Former Gov. Jerry Brown Criticizes California’s Spending

By Vanessa Serna
Vanessa Serna
Vanessa Serna
July 14, 2021 Updated: July 14, 2021

Former California Gov. Jerry Brown criticized the state for “spending money wildly” a day before Gov. Gavin Newsom signed a $100 billion California Comeback Plan.

“Money doesn’t grow on trees,” Brown said during a July 11 interview with NBC. “Federal government is getting deeply into debt. They’re spending money wildly. The state is now spending money, it’s not sustainable.”

He continued, “We need a more frugal sustainable prudent way of doing business. I would predict certainly within two years, we’re going to see fiscal stress.”

Brown’s comments followed the state’s $116.5 million vaccine lottery initiative to encourage residents to become inoculated, and the announcement of the proposed $100 billion spending plan in May.

“The federal government borrowed a lot of money because they don’t have enough and they showered money on the economy, and that just put checks in people’s hands, in business and they spent it,” Brown told NBC. “The state has a big share of money they never had before, but it’s artificially pumped up by one, the federal government’s stimulus, [and] number two, the growing utter inequality of the economy that the rich people make so much damn money and California happens to tax the rich people disproportionately.”

Brown further commented on the homelessness in California, saying there needs to be a bigger effort to address the crisis.

The former governor said that the state must work to distinguish between those who are addicted to substances and those who are mentally disturbed. The facilities built for the homeless must have enforced rules, including mandatory drug treatment, Brown said.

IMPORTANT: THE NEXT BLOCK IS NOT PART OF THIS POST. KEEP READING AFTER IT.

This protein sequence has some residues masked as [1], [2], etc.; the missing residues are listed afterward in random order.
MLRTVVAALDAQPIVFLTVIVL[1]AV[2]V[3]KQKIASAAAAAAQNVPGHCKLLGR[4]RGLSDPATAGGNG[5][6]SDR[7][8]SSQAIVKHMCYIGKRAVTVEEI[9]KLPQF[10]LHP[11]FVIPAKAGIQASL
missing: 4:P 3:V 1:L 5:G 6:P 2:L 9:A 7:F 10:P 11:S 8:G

“I don’t think it’s easy,” he said. “It’s hard because you’ve got to spend more money, but you have to be willing to exercise control, discipline, [and] authority. I’m afraid people shrink back from that.”

The $100 billion California comeback plan Newsom signed July 12, includes about $12 billion to address the state’s homelessness crisis and move more people off the streets. The plan will also cover $600 stimulus checks that are being mailed out to Californian households with an income of $75,000 or less. Qualifying families with children will receive an additional $500.

“Harnessing the largest surplus in state history, we’re making transformative investments across the board that will help bring all our communities roaring back from the pandemic and pay dividends for generations to come,” Newsom said in a July 12 12 press release. “Through this comprehensive plan, the state is taking on the inequities laid bare by the pandemic, expanding our support for Californians facing the greatest hardships, increasing opportunity for every child, confronting homelessness head-on and doubling down on our work to build resilience against the climate change impacts that threaten California’s future.”

Vanessa Serna
Vanessa Serna